Gnomes have made it into the digital world too. A gnome is a character in Dungeons and Dragons as well as many gaming apps.
Today, if you want your own gnome, the plastic ones are the most widely available. If you want a clay gnome, you will need to search flea markets and antique stores. Wooden ones are the most valuable and the most difficult to get your hands on.
Once you acquire a gnome or two, it is difficult to part with them. Gnomes have been passed on in families for decades. If you are really into gnomes, a gnome festival is held yearly in Boulder, Colorado And it is reported that architect Earl Young has built homes for gnomes in Charlevoix, Michigan.
So , if you don't have one yet, your garden would likely benefit from its presence, if our ancestors belief in their protective qualities has any truth in it.
By Donna Iverson
(Publishers note: N3 welcomes Ms. Iverson who will be joining our contributor team to regale readers with helpful hints, timely tips, informative insights and occasional anecdotal offerings from the wondrous world of gardening.)
I'll bet you’re cringing ...aren't those dandelions the weeds that plague your lawn?
Turns out, that the new trend of gardening for pollinators is raising the status of that much hated invader. The dandelion is the first food source that keeps bees alive in the early spring. And your garden needs pollinators to grow food
Gardeners are learning that the lowly dandelion is not only good food for pollinators like bees, butterflies and ladybugs, it's also good people food. The spring leaves can be added to salads, the flowers can be used to make dandelion wine and beer, and the roots can be roasted to make a coffee-like mate.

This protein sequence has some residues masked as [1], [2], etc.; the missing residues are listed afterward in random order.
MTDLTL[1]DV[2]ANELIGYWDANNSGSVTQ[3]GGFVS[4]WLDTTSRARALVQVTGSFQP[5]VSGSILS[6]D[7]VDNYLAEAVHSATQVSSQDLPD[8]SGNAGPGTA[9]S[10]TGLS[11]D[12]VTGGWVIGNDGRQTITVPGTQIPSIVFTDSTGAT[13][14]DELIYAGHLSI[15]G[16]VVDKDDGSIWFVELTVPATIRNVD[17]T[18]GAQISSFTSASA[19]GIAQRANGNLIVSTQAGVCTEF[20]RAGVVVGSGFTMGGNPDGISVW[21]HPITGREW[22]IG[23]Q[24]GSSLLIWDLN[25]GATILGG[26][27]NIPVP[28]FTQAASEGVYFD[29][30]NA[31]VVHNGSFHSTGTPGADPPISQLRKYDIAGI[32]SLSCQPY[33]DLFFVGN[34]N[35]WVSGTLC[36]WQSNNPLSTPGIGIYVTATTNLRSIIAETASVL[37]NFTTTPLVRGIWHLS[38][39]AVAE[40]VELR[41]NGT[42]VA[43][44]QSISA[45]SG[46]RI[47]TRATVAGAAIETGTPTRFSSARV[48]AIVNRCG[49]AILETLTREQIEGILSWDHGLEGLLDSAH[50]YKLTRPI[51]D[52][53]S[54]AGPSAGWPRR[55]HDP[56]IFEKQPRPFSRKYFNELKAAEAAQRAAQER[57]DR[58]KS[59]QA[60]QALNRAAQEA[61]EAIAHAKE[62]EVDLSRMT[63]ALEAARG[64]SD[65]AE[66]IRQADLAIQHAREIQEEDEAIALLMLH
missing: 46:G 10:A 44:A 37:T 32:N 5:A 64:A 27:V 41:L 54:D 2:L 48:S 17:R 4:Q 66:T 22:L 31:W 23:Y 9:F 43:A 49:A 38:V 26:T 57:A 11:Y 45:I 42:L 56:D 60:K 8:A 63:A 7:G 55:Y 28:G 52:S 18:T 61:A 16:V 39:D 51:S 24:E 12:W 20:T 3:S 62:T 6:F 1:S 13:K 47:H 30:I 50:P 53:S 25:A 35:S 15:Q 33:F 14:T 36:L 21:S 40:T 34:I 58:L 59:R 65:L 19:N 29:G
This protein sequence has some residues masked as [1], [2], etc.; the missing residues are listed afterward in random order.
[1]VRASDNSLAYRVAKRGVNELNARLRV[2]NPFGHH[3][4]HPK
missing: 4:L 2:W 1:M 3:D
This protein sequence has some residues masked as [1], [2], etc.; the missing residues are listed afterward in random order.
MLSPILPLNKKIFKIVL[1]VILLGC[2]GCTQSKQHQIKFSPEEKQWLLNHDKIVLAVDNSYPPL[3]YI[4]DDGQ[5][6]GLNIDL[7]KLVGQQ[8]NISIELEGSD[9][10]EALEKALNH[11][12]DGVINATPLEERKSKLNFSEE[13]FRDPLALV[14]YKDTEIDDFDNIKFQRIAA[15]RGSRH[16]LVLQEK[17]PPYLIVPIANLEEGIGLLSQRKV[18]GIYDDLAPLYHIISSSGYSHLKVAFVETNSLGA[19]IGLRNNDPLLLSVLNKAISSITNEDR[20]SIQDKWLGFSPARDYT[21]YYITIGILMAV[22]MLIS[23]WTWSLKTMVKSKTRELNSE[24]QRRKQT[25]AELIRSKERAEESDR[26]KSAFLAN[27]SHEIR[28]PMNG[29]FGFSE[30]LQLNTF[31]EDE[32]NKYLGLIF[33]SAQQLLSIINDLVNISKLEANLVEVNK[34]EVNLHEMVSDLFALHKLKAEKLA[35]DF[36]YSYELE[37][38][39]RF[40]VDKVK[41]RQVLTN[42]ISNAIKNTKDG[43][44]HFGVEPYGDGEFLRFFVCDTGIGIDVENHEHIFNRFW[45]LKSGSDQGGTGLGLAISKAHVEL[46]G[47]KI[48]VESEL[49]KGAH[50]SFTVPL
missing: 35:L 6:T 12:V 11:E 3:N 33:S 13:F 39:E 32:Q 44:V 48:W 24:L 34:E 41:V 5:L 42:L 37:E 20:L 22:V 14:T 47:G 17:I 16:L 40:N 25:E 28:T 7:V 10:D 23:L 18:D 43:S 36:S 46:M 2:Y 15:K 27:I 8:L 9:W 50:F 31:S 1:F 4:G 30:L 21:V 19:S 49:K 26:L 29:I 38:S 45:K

And you will never starve as long as you can harvest dandelions. The combination of leaves, flowers and roots provide a complete protein . Furthermore, it's free and it can be found literally everywhere . But you want to be sure it hasn't been sprayed with herbicides or pesticides. So the best place to grow it is in your organic garden.
Not only will the dandelion feed you and the pollinators, it will feed your garden soil.
The dandelion root will aerate and mineralize your soil. Earth worms will become more plentiful. What's not to like here?
If you are into native plants, dandelions are not natives. The seeds were carried over to the Americas by the colonists who had used dandelions as food, medicines and a spring tonic. Once in North America, Native Americans also began to cultivate this perennial vegetable including our own Michigan Potawatomis, who concocted a bitter spring tonic from the leaves.
If you do decide to reserve a section of your garden for dandelion cultivation, the plant likes full sun. It is disease and insect resistant and drought tolerant. So you don't have to worry about watering it to keep it alive.
Check the Internet for hundreds of dandelion recipes. But do be cautious for a possible allergy to the plant. Test it by taking a small leaf and press it to your lips. If no reaction, bite off a tiny piece and chew it. Then spit it out. Later try eating a tiny piece of leaf. Finally check with your pharmacist to be sure dandelion doesn't interfere with any medications you are taking. Finally, dandelion is not recommended for people with gallbladder problems.